According to the World Health Organization, as of 2018, 300 million people around the world have depression. In America alone, 16.2 million adults experienced major depressive episodes in the previous year. And from that figure, 20 to 30 percent are treatment-resistant to depression.
The Causes of Treatment-Resistant Depression
Treatment-resistant depression (TRD) describes individuals suffering from a major depressive disorder, who don’t clinically respond to traditional antidepressants within a given period. Some psychiatrists consider individuals who don’t exhibit symptoms of full remission of the condition after medication as treatment-resistant.
Many factors contribute to a patient being treatment-resistant to antidepressants. Some of these are:
- When the patient discontinues their medication prematurely;
- Has an insufficient dosage of medication;
- Receives misdiagnosis as an error of their psychiatrist, and
- When a patient has other psychiatric disorders aside from depression.
In other cases, however, a patient is resistant to selective serotonin reuptake inhibitors (SSRIs), a class of drugs found in most antidepressants. If this is the case, other methods of treatment need consideration.
What to Observe
The symptoms of TRD are straightforward. You can tell at once if your prescribed medication is working for you or not.
- Lack of clinical response to multiple medications and prescribed antidepressants
- Worsening symptoms of depression with each attempt at treatment
- Inability to tolerate your current medication
- A quick relapse of symptoms and depressive episodes, instead of remission
If you’re suffering from treatment-resistant depression, don’t lose hope. There are alternative treatment options for depression that may improve your well-being. TRD usually requires a different approach from traditional clinical methods.
Some clinically-tested alternative treatments for TRD may include other prescription medication from your previous antidepressant, ketamine-based psychotherapy, and neurostimulation.
A quick remedy to TRD is trying out a different type of antidepressant. You might be resistant to a component from your previous medication. And switching to a different antidepressant without SSRIs might be the solution to your TRD.
If that still doesn’t work for you, you can try a different approach. Ketamine-based psychotherapy is a legal, clinically-approved method of treating major depressive disorders. Additionally, most patients who undergo this type of treatment from ketamine licensed psychotherapists are also resistant to most antidepressant medication.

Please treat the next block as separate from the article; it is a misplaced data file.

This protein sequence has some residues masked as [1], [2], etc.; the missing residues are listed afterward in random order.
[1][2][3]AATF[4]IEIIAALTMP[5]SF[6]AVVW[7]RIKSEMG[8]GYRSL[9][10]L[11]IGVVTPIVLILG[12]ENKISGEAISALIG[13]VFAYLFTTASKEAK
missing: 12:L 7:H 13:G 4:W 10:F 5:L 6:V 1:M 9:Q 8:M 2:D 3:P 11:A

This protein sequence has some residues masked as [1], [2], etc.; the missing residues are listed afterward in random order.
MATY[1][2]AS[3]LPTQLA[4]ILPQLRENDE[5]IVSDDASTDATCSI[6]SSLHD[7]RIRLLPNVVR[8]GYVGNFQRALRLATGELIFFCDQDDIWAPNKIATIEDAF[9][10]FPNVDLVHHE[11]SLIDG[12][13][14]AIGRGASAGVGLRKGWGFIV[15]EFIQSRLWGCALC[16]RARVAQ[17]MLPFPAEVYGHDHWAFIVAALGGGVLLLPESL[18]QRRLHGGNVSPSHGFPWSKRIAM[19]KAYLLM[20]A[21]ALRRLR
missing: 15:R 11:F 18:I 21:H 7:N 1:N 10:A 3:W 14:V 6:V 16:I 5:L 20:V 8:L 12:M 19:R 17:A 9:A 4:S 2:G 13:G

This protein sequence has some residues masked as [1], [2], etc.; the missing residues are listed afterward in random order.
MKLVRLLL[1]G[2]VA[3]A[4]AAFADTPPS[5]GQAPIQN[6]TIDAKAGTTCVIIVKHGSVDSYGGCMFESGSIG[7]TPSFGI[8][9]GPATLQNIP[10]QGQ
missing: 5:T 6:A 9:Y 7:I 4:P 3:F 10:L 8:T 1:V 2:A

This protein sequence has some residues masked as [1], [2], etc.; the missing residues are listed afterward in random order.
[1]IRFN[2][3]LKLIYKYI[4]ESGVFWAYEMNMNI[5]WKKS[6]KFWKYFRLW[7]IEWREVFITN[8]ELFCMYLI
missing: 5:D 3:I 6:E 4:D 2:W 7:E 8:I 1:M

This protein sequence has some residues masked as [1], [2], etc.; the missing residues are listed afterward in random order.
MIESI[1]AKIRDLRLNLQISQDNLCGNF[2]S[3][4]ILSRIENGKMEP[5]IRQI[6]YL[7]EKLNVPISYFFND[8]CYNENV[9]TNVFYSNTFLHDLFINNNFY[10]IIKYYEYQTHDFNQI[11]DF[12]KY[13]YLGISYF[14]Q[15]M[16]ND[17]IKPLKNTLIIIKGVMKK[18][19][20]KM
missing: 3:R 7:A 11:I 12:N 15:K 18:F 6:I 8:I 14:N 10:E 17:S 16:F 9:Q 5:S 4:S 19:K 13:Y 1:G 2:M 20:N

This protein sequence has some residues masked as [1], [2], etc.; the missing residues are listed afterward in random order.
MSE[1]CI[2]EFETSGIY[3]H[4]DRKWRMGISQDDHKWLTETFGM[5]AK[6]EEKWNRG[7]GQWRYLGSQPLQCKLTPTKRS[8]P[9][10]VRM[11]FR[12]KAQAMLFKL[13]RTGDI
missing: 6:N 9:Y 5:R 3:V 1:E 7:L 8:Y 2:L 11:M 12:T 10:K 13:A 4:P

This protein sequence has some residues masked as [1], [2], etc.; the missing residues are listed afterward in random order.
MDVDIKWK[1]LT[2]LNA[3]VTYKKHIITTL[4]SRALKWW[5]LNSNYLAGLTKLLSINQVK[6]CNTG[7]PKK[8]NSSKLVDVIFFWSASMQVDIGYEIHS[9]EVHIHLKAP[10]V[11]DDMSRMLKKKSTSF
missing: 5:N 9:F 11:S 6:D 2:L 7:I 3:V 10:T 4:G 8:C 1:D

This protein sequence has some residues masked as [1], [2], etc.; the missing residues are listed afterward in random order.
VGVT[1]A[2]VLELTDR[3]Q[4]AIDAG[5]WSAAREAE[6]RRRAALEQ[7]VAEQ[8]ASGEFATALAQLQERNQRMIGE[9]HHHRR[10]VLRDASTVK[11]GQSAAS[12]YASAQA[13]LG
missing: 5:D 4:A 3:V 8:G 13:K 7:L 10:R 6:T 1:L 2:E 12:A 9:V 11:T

Ketamine is a drug that acts on depression by rebalancing a different set of neurotransmitters and receptors. By blocking glutamate receptors in the brain, instead of serotonin (which SSRIs do), a majority of patients with TRD experience relief from their depressive symptoms.
Absorption of ketamine occurs through intravenous injections, sublingual oral intake, and smoking. Though ketamine is legal for medical use, it is still prone to substance abuse. So it needs to be taken with the supervision of a psychiatrist.
Neurostimulation, on the other hand, is an invasive treatment for major depressive disorder in comparison to ketamine psychotherapy and switching medication. It provides relief through disrupting neuron signals in the brain and the spinal cord by manufactured electrical impulses.
Vagus nerve stimulation is one type of neurostimulation, which involves a device implanted on your chest that sends electrical impulses to your brain. This form of neurostimulation reportedly improves alertness and minimizes anxiety. Although this treatment is recent, researchers and scientists strive to improve this method for those suffering from TRD and have no other option.
“Treatment-resistant” may sound hopeless, but it’s not. With advances in medical technology and the continued efforts of the psychiatric community to find solutions, you can find an alternative treatment that may work for you.